I’m trying to implement the style of interior door you see in most houses: basically, lockable (without a key) from one side, and not lockable from the other.
Ideally, I want these doors to be as close to invisible as possible, particularly when unlocked - no extraneous messages about opening and closing doors. Really, I want them to have two states - locked-and-closed, or unlocked-and-open.
It’s fairly easy to implement them with Locksmith - almost:
[code]A house door is a kind of door. A house door is usually lockable and locked. A house door is usually scenery. A house door has a room called the latchable side.
Before unlocking keylessly a house door:
if the noun is unlocked, say “[The noun] is already unlocked.” instead;
if the location is not the latchable side of the noun, say “You can’t unlock [the noun] from this side.” instead;
now the noun is unlocked; now the noun is open instead;
Before locking keylessly a house door:
if the noun is locked, say “[The noun] is already locked.” instead;
if the location is not the latchable side of the noun, say “You can’t lock [the noun] from this side.” instead;
now the noun is closed; now the noun is locked instead.
However, when traveling from the latchable side, the door is automatically unlocked, and then we get an error message complaining that the door is already open. Also, if trying to lock the door from the wrong side, it’s automatically closed first, and then locking fails, leaving the door in a closed-and-unlocked state.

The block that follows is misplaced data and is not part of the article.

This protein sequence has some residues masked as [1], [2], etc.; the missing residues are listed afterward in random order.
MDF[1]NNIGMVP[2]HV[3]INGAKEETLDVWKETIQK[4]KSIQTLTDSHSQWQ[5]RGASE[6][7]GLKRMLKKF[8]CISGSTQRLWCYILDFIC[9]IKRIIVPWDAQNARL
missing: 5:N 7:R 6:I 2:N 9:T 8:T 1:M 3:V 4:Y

Is there something like this already implemented somewhere (really just a two-state-only door that otherwise acts as standard Inform doors would help a lot), or do I have to go to the trouble of tracking down every rule that invokes an implicit action?
Additionally, I’d like to implement a “go to [room]” action, similar to the Misadventure example (allowing the player to go to adjacent rooms by name). I’d like the player to be able to travel without being aware of the map directions at all (in a very small map - three bedrooms, two bathrooms, living room, kitchen, and a one-room hallway/common area connecting most of the rooms). It’s very easy to implement up until you add doors. Doors interfere with the adjacency relationship - two rooms connected by a door are not adjacent.